CRF Blog

MacArthur and Truman face off

by Bill Hayes

In MacArthur and Truman face off, the Los Angeles Times reviews The General vs. the President: MacArthur and Truman at the Brink of Nuclear War by H.W. Brands.

To seize the initiative, MacArthur launched a daring amphibious landing at Inchon, behind enemy lines, in September 1950. A month later, U.S. troops captured Pyongyang, the northern capital, and then, despite orders from Washington, pushed north to the Chinese border. They’d be home by Christmas, the general promised.

Instead, the Chinese invaded that December, overwhelming and outmaneuvering American troops. MacArthur again claimed utter surprise and Brands surprisingly ignores scholarship that shows he and his aides discounted or dismissed multiple reports of a Chinese military buildup in the area.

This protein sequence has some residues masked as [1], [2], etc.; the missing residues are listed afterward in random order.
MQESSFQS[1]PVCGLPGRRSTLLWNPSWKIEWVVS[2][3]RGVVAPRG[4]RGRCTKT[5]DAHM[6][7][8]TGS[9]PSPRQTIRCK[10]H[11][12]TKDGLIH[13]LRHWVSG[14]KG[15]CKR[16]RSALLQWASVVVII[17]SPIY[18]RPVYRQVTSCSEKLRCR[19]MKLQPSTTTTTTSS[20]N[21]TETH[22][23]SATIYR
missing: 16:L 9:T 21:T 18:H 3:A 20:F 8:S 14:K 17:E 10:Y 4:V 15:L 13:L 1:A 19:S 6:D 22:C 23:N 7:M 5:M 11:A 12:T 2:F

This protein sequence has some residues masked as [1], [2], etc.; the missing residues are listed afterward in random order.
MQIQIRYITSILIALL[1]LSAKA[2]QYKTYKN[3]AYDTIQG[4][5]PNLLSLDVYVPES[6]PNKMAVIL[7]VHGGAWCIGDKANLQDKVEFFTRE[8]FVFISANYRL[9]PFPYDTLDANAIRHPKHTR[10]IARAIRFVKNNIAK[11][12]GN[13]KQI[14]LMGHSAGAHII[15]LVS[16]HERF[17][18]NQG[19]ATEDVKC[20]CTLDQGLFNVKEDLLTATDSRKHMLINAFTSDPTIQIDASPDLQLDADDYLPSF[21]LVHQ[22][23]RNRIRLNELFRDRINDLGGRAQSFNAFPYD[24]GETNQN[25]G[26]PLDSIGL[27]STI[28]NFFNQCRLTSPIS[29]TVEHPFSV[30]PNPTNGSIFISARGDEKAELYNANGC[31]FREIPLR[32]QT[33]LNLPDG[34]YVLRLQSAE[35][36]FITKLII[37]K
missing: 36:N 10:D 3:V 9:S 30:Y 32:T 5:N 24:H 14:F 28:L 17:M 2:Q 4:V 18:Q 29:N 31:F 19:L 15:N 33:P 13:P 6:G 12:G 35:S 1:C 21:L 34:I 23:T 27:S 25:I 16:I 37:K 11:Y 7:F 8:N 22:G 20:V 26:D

Refusing to concede any errors, MacArthur urged Washington to let him expand the war by bombing bases in China. His threats — including one to plant minefields with radioactive waste — worried allies, created turmoil in Washington and irked Truman no end. [more]

For a free related classroom lesson, see Truman, MacArthur, and the Korean War from  CRF’s Bill of Rights in Action Archive.